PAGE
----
Fractionated half-body irradiation for pain palliation in widely metastatic cancers: comparison with single dose.

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PURPOSE: To explore fractionated half-body irradiation (HBI) for pain palliation and determine if it is more efficient and effective than single dose HBI.

METHODS AND MATERIALS: During the last 13 years, 75 out of 115 HBIs (64%) at the University of Maryland Medical Center were given for palliation of various widely metastatic cancers (28% prostate, 25% breast, 12% lung). The HBI fields were 28% upper, 25% mid, and 47% lower; three patients had both upper and lower HBI. An initial performance status (PS) 3&4 with a life expectancy < 3 months was found in 50% of patients. The HBI techniques used on consecutive patients were: single dose (SD) in 54% with escalating doses of 4-10 Gy; split-course (SC) in 12% with two 4 Gy single doses separated by 2 weeks; and daily fractionated (DF) in 34% with five fractions of 3 Gy each. There were 68 of 75 HBI (91%) given for pain control purposes.

RESULTS: The percent total (complete) pain relief was SD-73(32), SC-50(13), and DF-96(49). Time to maximum and (complete) relief was: SD 5 days each and DF HBI 7(11) days. Pain-free survival (PFS) was short but so was overall survival (OS). PFS was SD-5, SC-4.5, and DF-19 weeks. The percent of the remaining patient's life spent pain free without retreatment (NPR) was SD-38, SC-34, and DF-68. Differences in pain relief, PFS, OS, and NPR were significant and carried over primary tumor types; prostate, breast, and surprisingly GI were very responsive (90, 84, and 83%, respectively). On multivariate analysis only the PS and degree of relief were independent variables. Despite lack of premedication in DF-HBI, toxic reactions were identical to SD-HBI with premedication. No Grade 4 toxicities occurred. Grade 3 toxicities were 4%. Retreatment was 3% in SD and 13% in fractionated HBI; these differences were not significant.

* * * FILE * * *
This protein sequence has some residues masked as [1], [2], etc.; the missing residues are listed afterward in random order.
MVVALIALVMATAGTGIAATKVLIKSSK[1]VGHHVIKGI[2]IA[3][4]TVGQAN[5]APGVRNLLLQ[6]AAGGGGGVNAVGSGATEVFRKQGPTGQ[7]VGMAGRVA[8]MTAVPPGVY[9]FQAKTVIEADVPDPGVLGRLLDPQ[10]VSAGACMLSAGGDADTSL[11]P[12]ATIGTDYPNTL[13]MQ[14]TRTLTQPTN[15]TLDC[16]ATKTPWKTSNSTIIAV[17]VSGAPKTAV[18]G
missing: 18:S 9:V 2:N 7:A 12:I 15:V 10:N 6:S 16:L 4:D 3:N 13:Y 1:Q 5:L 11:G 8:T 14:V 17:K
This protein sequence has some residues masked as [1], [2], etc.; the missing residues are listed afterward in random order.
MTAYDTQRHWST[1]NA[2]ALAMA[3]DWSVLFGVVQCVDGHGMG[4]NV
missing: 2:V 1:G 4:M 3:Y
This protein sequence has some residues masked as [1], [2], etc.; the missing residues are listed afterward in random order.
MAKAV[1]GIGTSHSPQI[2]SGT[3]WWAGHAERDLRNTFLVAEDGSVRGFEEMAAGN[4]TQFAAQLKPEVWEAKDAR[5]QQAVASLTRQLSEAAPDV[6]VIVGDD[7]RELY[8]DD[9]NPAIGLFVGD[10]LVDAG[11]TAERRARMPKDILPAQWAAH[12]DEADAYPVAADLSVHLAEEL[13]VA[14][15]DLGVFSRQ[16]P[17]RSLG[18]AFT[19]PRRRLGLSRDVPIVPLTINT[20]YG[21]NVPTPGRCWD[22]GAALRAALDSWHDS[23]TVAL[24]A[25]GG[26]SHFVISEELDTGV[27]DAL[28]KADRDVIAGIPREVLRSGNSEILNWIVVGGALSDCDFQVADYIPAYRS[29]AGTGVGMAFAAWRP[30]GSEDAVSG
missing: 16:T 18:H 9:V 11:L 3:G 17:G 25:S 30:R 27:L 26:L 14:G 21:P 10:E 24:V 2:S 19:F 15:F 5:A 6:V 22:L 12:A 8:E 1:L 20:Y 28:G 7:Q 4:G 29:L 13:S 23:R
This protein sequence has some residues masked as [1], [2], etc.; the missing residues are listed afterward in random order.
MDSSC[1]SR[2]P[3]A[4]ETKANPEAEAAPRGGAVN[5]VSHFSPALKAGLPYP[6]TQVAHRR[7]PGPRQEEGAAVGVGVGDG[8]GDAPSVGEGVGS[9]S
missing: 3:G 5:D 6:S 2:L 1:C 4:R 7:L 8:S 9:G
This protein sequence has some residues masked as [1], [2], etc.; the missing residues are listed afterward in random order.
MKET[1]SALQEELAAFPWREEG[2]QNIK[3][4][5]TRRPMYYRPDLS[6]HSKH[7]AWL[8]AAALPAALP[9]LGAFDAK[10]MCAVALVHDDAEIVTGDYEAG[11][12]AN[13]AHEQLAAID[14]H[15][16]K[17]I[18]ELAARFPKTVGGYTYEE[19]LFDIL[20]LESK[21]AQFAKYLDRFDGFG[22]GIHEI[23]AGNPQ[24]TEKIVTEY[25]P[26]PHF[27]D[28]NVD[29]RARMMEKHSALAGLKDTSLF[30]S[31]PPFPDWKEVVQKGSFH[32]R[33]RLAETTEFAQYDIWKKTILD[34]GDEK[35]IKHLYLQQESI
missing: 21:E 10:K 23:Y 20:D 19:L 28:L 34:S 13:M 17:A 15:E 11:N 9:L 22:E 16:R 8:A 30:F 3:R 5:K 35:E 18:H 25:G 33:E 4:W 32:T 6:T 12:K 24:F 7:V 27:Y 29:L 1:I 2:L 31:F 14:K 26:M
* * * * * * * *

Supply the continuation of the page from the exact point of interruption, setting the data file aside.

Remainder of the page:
CONCLUSION: HBI is still the most effective and efficient way to palliate pain from widely disseminated cancer. Fractionating HBI eliminates need for the premedication and close patient monitoring required for SD-HBI. It also allows for an increase in total dose which can produce better responses in pain relief, duration of relief, PFS, OS, and quality of life.





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Medicine and Health Sciences | Oncology



Department of Radiology and Diagnostic Medical Imaging

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